Lady Gaga SXSW Keynote: After Doritos Sponsorship, Artists Shouldn’t Sell Out, but ‘Sell In’
By Shannon Carlin
Lady Gaga is a woman torn. She likes the power of being a pop star who can affect change in those around her, but does not care for all the corporate politics. Unless, of course, those same corporations can help her spread her message, then she’ll make an exception.
As a follow-up to her vomit-inducing performance at South By Southwest last night (March 13), Gaga sat down with Fuse’s John Norris for the festival’s keynote speech to talk about what it’s like being a major pop star and why in her heart she’ll always be that young struggling musician trying to navigate the New York City bar scene.
During the chat she also revealed a few bits of news. She’ll be releasing a new unspecified video next Saturday (March 22) and she’ll also unveil the custom stage built for her upcoming ARTPOP Ball, which kicks off on May 4 in Ft. Lauderdale, FL, sometime next week. She also said there is a part two to ARTPOP, but she has no plans to release it any time soon. “It’s just fun to have records that me and my friends listen to that we don’t care about what anyone else thinks,” she said.
But the interview was really a vehicle for Gaga to express her differing views on music and commerce and how corporate sponsors fit into the mix. And sometimes how vomit can unite the two.
When asked why she invited renowned “vomit painter” Millie Brown to come puke up Mountain Dew on her while she played the ARTPOP track “Swine” last night, Gaga said she wanted to see what it could lead to, referencing other visionaries whose weird instincts eventually lead to greatness.
“Martin Luther King thought he could start a revolution without violence. Andy Warhol turned soup cans into art,” she explained. “Sometimes things that are really strange, really wrong, can change the world.”
“Not saying vomit will change the world,” she said smiling. “But the idea, that moment where it’s truly what we wanted to create and do to gain respect as artists, is enough to be worth it.”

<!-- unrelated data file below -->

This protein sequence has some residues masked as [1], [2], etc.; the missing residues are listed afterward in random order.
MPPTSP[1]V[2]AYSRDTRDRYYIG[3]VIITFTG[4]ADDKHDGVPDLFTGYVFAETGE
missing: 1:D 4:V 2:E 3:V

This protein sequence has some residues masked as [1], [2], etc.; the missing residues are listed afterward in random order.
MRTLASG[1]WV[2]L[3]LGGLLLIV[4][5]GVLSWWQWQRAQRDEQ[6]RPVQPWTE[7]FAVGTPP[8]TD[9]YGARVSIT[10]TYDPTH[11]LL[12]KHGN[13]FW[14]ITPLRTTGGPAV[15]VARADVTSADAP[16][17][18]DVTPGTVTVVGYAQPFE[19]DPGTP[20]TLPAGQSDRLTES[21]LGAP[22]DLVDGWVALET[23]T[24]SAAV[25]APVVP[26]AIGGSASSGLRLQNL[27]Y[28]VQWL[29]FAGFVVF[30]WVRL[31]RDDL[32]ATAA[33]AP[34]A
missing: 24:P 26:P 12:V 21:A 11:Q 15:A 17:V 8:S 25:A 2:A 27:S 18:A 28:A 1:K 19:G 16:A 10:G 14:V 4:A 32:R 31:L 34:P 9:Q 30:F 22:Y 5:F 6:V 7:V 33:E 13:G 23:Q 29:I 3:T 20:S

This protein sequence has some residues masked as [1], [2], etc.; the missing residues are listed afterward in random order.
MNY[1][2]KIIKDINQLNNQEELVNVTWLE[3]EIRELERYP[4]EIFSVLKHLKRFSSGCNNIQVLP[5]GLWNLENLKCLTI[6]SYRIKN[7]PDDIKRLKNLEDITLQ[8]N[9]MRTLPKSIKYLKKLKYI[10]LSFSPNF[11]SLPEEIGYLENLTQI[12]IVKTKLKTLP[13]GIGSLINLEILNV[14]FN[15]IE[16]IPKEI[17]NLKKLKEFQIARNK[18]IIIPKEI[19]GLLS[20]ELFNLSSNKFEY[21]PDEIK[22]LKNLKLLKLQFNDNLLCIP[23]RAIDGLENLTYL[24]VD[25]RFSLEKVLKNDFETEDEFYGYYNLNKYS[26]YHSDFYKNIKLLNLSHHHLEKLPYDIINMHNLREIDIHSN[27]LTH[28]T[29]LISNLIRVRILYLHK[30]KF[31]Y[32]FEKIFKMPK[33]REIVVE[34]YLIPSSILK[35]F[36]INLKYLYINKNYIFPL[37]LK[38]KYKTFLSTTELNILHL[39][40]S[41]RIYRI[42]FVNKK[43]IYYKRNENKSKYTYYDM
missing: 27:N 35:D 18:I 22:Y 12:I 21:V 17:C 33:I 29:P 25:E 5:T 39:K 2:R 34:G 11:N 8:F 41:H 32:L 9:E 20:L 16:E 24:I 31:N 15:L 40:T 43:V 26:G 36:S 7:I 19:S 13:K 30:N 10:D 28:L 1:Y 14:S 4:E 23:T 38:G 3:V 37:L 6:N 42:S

Gaga isn’t one to follow the rules–she noted that even when she was a school girl she never liked having her skirt measured–and would like to free herself of the status quo. “The truest way for us to obtain the music industry,” she announced, “is to put the power back into the hands of the artists.”
Which, leads to the question, how can Gaga team up with a corporate entity like Doritos? Well, according to Mother Monster, the brand is different because they get what she’s trying to do, which Gaga made clear by telling a story about the CEO of Frito-Lay coming to see her after the show, crying over how great it was, vomiting and all.
Gaga also said that Doritos offered to donate money to her Born This Way Foundation. The singer chose not to directly address the recent allegations that her foundation isn’t giving back much at all during this speech. Perhaps, because she made her feelings clear yesterday, via her social networking site.
She did however have some strong words for those who have bashed her for teaming up with the brand, explaining they “don’t know f–k about the state of the music industry.” Later remarking, she’d done her time on the club scene: “Nobody f–king knows how many clubs I’ve played. How much p–s I’ve stepped in.”
For her, it’s okay to team up with corporate sponsors as long as she shares the same philosophy as the company in question. Gaga, does in fact, strive to be as bold as Doritos. Both the nacho cheese and the Cool Ranch kind.
“Truth is,” she told the crowd, “without sponsorship, without companies coming together, we wouldn’t have these festivals. Record labels don’t have any f–king money.”
After saying all this, Gaga returned to her idea of “creative rebellion” urging young artists to not let any record label tell them how to be a star. They need to rely on their talent, and their talent alone, to get by.
“At the end of the day, nobody’s going to remember what you tweeted when you die. Nobody’s going to remember your web content for the week,” she said. “What people are going to remember are those magical moments, which you helped create by bringing the artist community together to breed compassion and love.”
Mother Monster made it clear throughout her speech that what you see is what you get. No one will tell her how she will look or act. Especially, if they’re telling her to be more like Katy Perry. “My music’s so different,” Gaga said of the Perry comparisons. “I don’t fit in pop music. I came in through it, but I like to think I changed it in some way. Made you all feel like you don’t have to fit into the mold.”
Gaga’s always fought against her critics. Those who said her show was too gay or that she needed to look more beautiful. “I refuse to compromise. I refuse to have my talent monetized. I will stop, quit, retire from the commercial market if I can’t be myself,” she said, quickly adding. “I will be myself ’til they f–king close the coffin.”
In the end, Gaga decided to leave the SXSW crowd with a bit of advice. “Be careful what type of business you’re selling,” she said. “If you’re selling anything other than talent, anything other than good songs, you’re in the wrong business.”
“Don’t sell out to this business, sell in.”